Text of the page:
THE MACHINERY OF CONTROL:
A Critical Look at Technology
"Criticizing technology […] means considering its general framework, seeing it not simply is an assemblage of machinery, but as a social relationship, a system; it means understanding that a technological instrument reflects the society that produces it, and that its introduction changes relations between individuals. Criticizing technology means refusing to subordinate human activity to profit."
—from At Daggers Drawn
Technology does not develop in a vacuum, independently of the social relationships of the order in which it develops. It is the product of a context, and so inevitably reflects that context. Thus, the claim that technology is neutral has no basis. It could not possibly be any more neutral that the other systems developed to guarantee the reproduction of the current social order—government, commodity exchange, marriage and the family, private property, … Thus a serious revolutionary analysis necessarily needs to include a critical assessment of technology.
By technology, I do not mean simply tools, machines or even "an assemblage of machinery" as individual entities, but rather and integrated system of techniques, machinery, people and materials designed to reproduce the social relationships that prolong and advance its existence. In order to be clear from the start, I am not saying that technology produces social relationships, but rather that it is designed to reproduce them in accordance with the needs of the ruling system.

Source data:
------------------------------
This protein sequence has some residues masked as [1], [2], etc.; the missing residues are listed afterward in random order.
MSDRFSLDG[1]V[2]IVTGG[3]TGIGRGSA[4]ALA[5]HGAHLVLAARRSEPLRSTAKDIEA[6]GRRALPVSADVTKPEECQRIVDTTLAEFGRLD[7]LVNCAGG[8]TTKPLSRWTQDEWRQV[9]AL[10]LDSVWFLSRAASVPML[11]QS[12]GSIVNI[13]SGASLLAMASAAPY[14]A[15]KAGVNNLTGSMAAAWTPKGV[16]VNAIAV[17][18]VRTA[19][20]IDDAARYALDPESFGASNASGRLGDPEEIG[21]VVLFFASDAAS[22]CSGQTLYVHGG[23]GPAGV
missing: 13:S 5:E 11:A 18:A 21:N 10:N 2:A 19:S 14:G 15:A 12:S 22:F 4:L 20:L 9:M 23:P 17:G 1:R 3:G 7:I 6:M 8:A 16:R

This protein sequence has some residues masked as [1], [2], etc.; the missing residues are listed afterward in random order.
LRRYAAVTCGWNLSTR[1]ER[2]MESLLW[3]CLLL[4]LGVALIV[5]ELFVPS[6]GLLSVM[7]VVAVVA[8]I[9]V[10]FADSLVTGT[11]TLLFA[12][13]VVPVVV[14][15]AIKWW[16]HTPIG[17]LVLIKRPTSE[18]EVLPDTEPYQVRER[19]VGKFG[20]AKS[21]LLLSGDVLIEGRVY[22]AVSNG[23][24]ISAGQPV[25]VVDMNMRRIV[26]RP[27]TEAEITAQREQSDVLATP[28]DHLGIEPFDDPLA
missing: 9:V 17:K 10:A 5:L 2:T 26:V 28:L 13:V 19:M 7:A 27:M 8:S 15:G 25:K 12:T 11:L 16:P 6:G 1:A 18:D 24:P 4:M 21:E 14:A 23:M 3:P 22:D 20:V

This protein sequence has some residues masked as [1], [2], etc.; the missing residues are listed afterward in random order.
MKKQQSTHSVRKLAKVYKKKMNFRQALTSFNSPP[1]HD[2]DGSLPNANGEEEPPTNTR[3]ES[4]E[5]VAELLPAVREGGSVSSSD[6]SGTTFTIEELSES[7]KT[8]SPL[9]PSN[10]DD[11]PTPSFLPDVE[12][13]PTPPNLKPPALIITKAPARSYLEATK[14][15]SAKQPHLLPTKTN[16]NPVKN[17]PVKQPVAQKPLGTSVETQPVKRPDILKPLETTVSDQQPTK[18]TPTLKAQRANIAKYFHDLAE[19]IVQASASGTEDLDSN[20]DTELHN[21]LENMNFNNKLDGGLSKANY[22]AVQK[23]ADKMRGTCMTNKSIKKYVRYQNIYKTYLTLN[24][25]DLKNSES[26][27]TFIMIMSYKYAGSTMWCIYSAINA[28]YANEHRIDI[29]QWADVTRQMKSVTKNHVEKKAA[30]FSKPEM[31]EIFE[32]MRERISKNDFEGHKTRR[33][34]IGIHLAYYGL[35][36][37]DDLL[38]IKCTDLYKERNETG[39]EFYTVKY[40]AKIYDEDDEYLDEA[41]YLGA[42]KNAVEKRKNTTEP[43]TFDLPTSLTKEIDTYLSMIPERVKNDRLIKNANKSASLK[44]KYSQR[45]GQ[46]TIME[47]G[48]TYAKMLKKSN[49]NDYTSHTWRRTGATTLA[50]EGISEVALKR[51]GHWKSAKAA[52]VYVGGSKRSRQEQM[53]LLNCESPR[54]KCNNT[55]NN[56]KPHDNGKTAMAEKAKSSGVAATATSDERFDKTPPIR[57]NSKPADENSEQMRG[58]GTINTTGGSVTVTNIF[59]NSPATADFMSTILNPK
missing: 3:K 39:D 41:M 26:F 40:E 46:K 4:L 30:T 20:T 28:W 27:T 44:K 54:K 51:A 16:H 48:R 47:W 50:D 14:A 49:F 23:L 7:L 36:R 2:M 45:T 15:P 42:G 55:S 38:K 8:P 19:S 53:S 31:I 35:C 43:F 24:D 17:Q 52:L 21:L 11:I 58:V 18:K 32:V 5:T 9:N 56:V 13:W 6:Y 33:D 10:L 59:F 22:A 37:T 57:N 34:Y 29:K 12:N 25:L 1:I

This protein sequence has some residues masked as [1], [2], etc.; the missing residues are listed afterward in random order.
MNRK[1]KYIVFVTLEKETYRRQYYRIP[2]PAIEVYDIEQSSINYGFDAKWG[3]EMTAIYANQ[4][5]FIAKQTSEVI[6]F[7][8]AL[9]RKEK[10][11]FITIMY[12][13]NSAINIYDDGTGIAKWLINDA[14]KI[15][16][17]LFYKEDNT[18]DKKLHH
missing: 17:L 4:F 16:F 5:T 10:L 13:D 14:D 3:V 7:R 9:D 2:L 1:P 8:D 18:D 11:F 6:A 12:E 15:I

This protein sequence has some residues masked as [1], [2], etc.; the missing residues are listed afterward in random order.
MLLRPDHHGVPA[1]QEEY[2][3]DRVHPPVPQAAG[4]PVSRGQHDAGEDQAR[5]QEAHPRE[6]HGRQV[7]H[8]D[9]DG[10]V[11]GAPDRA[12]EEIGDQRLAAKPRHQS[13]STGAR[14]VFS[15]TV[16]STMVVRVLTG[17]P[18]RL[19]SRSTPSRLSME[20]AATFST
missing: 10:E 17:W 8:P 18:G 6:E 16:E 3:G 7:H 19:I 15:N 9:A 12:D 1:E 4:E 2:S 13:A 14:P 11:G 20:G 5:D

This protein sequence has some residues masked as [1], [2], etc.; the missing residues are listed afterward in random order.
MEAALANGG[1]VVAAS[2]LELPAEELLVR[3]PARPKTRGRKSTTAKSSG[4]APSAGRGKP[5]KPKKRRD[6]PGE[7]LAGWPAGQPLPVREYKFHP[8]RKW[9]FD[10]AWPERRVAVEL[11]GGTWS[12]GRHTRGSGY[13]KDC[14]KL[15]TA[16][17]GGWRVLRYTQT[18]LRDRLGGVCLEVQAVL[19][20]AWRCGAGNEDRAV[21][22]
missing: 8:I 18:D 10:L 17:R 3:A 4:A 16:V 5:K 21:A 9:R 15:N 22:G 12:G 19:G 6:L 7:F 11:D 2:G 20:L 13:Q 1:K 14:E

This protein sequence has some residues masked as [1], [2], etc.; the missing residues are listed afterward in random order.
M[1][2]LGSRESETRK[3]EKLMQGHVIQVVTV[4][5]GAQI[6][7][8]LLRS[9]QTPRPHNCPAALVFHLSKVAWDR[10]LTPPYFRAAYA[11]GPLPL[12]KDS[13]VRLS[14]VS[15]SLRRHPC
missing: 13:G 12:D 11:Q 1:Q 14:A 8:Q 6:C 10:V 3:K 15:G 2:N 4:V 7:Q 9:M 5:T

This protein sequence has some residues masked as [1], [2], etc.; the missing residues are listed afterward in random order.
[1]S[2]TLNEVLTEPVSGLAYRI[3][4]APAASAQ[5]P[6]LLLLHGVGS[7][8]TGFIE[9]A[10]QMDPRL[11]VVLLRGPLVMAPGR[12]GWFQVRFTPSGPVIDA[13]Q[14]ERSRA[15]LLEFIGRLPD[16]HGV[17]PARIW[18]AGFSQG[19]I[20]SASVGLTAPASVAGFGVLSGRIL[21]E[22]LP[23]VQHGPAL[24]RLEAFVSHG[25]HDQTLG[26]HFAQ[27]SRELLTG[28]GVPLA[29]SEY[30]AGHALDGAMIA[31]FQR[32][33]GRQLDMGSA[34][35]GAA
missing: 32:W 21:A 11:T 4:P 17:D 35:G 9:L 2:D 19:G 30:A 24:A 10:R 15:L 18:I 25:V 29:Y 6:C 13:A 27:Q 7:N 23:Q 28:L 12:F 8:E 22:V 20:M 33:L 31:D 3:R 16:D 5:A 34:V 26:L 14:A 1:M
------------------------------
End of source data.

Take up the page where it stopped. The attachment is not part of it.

Before capitalism came to dominate social relationships, tools, techniques and even a number of machines had been created and applied to specific tasks. There were even some systematic applications of techniques and machinery that could be considered technological in the fullest sense of the word. It is interesting to note that these latter were applied most fully precisely where power required strict order—in monasteries, in the torture chambers of the inquisition, in galleys, in the creation of monuments to power, in the bureaucratic, military and police structures of powerful empires like dynastic China. But they remained largely peripheral to the daily life of the vast majority of people who tended to use tools and techniques that they created themselves as individuals or within their small community.
With the rise of capitalism, the necessity for the large-scale extraction and development of resources led to the bloody and ruthless expropriation of all that had been shared communally by the newly developing capitalist ruling class (a process that was extended internationally through the building of colonial empires) and the development of an increasingly integrated technological system that allowed the maximum efficiency in the use of resources including labor power. The aims of this system were increased efficiency in the extraction and development of resources and increased control over the exploited.